It was 1956. It was Cairo. And I was thirteen years old. Our school year had just begun and my generation of Egyptian school pupils were just normal kids trying to balance academics, extra-curricular activities and sports.
But what we were hearing on the radio was not normal at all. War-mongering speeches from Britain, France and Israel filled the airwaves. My young mind was full of questions: Why did these three countries hate Egyptians so much? Why did they want to bomb us? Why?… Why?…
I tried to be brave, telling myself that aggressors are just cowards who never give reasons for what they do. My mother agreed. The voices we heard on the radio were those of cowards, she’d say, telling the world the same lies, over and over and over again.
I learned that Britain, France and Israel wanted to occupy and control our strategically important Suez canal — a vital shipping link between East and West that cut thousands of miles off sea journeys around Africa. Now, only two years after Egypt’s independence from Britain, this unholy alliance of imperialist countries wanted Egypt to submit once again to colonialism.
That was not the information we were given, of course. Even as a young teenager, I could tell that these belligerent and self-serving nations were cowards, just big-time schoolyard bullies trying to cover up their evil intentions. They told the world that our Egyptian president, Gamal Abdul Nasser, was evil and threatening because he dared to nationalize the Suez canal. To them, this was a terrible sin against the international community. Therefore, regime-change was a must; Nasser must go; Egypt had become a threat to international security, especially that of Israel, etc., etc.
The atmosphere became so threatening that my family had to leave its small apartment in Cairo and find accommodation in the surrounding countryside where we hoped life would be safer. We were, in effect, refugees within our own national borders. In desperation, my mother would pray to God to destroy the aggressors, because “no one else can stop them or punish them, except God,” she would tell us.
As I grew older, I read a great deal about the history and crises of the Suez. I came to understand even more clearly that Britain, France and Israel were motivated by competitive greed to invade Egypt: President Nasser’s policies were a mere pretext. They were all opportunists, working together for convenience and committed to one of modern history’s most blatant and immoral public disinformation campaigns. Then, I understood even more deeply my mother’s prayer; “only God can stop the aggressors and destroy them, no one else can.”
Today, nearly fifty years later, these images remain vividly etched in my mind as I follow the increasing war-mongering propaganda against Iraq. The actors are slightly different — this time the U.S. has co-opted Britain, and France is more or less on the sidelines for now. But the evil being justified under the thin veneer of “regime-change” is just as obscene as in 1956. The rampant disinformation sounds much the same; the greedy and powerful are still trying to brainwash the rest of the world.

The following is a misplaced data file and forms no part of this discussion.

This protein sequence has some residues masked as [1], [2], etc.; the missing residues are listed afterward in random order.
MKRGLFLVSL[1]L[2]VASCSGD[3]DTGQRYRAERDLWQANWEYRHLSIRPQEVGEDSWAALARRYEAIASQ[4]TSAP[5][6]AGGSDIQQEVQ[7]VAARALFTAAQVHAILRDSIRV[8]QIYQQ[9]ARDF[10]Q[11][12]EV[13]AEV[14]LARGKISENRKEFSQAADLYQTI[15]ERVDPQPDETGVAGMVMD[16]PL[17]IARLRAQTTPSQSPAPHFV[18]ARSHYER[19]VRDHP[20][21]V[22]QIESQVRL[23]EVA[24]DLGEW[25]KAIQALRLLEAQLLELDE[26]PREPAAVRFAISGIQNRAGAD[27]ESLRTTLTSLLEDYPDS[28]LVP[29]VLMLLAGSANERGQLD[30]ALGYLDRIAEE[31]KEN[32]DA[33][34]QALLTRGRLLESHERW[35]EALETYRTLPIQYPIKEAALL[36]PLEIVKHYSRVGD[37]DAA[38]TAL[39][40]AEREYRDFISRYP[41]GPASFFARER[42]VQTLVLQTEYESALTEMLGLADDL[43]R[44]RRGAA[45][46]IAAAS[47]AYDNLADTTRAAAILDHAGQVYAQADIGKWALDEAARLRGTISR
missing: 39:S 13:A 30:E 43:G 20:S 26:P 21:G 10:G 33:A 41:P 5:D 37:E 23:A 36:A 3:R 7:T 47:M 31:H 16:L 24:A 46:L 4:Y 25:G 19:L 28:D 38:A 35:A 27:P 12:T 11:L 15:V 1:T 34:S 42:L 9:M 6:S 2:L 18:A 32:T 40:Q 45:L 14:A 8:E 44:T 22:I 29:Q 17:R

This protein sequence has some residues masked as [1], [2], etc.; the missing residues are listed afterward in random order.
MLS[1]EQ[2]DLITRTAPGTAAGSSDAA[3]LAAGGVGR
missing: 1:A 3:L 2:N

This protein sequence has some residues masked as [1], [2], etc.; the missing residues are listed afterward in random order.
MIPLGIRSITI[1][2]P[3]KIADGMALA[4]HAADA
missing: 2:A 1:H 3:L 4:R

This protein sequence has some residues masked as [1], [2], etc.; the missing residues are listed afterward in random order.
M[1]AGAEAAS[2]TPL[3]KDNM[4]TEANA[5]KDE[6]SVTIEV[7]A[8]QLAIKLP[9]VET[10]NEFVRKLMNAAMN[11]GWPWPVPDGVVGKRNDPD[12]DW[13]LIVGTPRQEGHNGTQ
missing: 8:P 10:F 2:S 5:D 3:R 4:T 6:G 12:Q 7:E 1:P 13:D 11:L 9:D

And I, like so many others, struggle to understand a society in which Americans are ready to impeach one president for lying about his sexual misconduct, while another is virtually hailed as a homeland hero for lying about war-motives that could catastrophically affect world peace.
Last week, the Wall Street Journal reported that, in trying to justify a war footing against Iraqi dictator Saddam Hussein, “senior [American] officials have referred repeatedly to intelligence … that remains largely unverified.” A former head of the C.I.A.’s counter-terrorism arm was even blunter, saying “Basically, cooked information is working its way into high level pronouncements.” The popular tabloid, USA Today, reports that “pressure has been building on the intelligence agencies to deliberately slant estimates to fit a political agenda.” And one American political commentator said recently that Bush is as “slippery and evasive as any politician in memory.”
Again, I can almost hear my mother’s voice, asking God in fear and desperation why these people have not learned anything from recent history. Is nearly half-a-century so long? If she were alive today, she would cry aloud to God to save America and the rest of the world from the aggression of George W. Bush, his war-mongering administration, and those blind followers in the government of Britain. They think they can get away with their deception through disinformation. But I can also hear my mother affirming that “God is more powerful than all of them.”
It all sounds so depressingly familiar. Fifty years ago, British, French and Israeli radio propagandists were telling Egyptians that their countries only wanted to free us from our tyrant-dictator Nasser and replace him with a “democratically” elected Mr. Nice Guy.
So Washington is playing the war card for all it’s worth, inventing “facts” as necessary, and scraping up every remnant of George Bush’s post-Sept. 11 popularity to gain control of all three branches of America’s government. But then what? What happens after the next war?
Sadly, rich and powerful America seems to care little about what might happen during or after a war with Iraq — even if tens of thousands die, and millions suffer, even if the toll includes American citizens.
My mother told me cowards lie, not only about the present, but also about the future. Worse still, they believe their own lies. “Only God can save us and punish the aggressors,” she would pray. Amen, mother. I hope you are right.
Prof. Mohamed Elmasry is a professor of electrical and computer engineering at the University of Waterloo and national president of the Canadian Islamic Congress.